Northumberland County, established in 1772 from parts of Northampton, Berks, Lancaster, Cumberland, and Bedford counties, was the last county founded by the Penn family. Thomas and Richard Penn Sr. acquired the territory with the New Purchase of 1768, and named it after the northernmost county in England. At its greatest size in 1785, the county extended from the Lehigh to the Allegheny rivers, encompassing a third of the state. Beginning with the separation of Luzerne County in 1786, “Old Mother Northumberland” eventually yielded portions of twenty-eight counties.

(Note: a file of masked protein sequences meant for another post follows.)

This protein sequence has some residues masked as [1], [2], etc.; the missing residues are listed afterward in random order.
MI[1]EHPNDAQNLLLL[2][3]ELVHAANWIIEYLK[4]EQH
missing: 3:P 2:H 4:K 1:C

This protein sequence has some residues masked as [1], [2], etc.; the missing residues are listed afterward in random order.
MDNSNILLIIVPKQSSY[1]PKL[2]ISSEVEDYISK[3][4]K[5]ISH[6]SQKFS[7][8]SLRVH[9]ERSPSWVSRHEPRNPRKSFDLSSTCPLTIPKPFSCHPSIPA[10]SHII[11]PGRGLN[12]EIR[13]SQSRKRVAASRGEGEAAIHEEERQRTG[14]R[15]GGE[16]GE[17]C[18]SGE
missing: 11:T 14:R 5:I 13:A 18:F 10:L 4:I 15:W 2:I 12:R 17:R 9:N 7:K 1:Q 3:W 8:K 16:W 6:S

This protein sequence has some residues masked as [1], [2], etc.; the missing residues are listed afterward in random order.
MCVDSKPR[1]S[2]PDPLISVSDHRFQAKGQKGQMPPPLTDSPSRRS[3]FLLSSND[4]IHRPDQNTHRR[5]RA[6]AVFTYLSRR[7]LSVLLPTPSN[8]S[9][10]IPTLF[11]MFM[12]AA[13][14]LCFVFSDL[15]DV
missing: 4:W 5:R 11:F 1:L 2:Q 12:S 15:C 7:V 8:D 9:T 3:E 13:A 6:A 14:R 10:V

When Joseph Priestley, pioneering chemist, Unitarian theologian, and political philosopher, was driven from his home in England for supporting the American and French revolutions, he was encouraged by Benjamin Franklin to join the scientific community in Philadelphia. After a few years in Philadelphia where his lectures led to the foundation of the Unitarian congregation, he decided to build his laboratory at the forks of the Susquehanna, in Northumberland County, stating, “I do not think there can be, in any part of the world, a more delightful situation than this.” Inspired by Priestley, the youthful Samuel Taylor Coleridge and his friends Robert Southey and Thomas Poole made plans to found a utopian community called “Pantisocracy” in the “new back settlements.” They chose Northumberland because of its cheap land, established English settlement, climate suitable for farming, and peaceful relations with the Indians. Like Penn's Holy Experiment, Pantisocracy would be a republic with equal government for all. Although Coleridge never made the trip to America, the dream of Pantisocracy lived on through his poetry.
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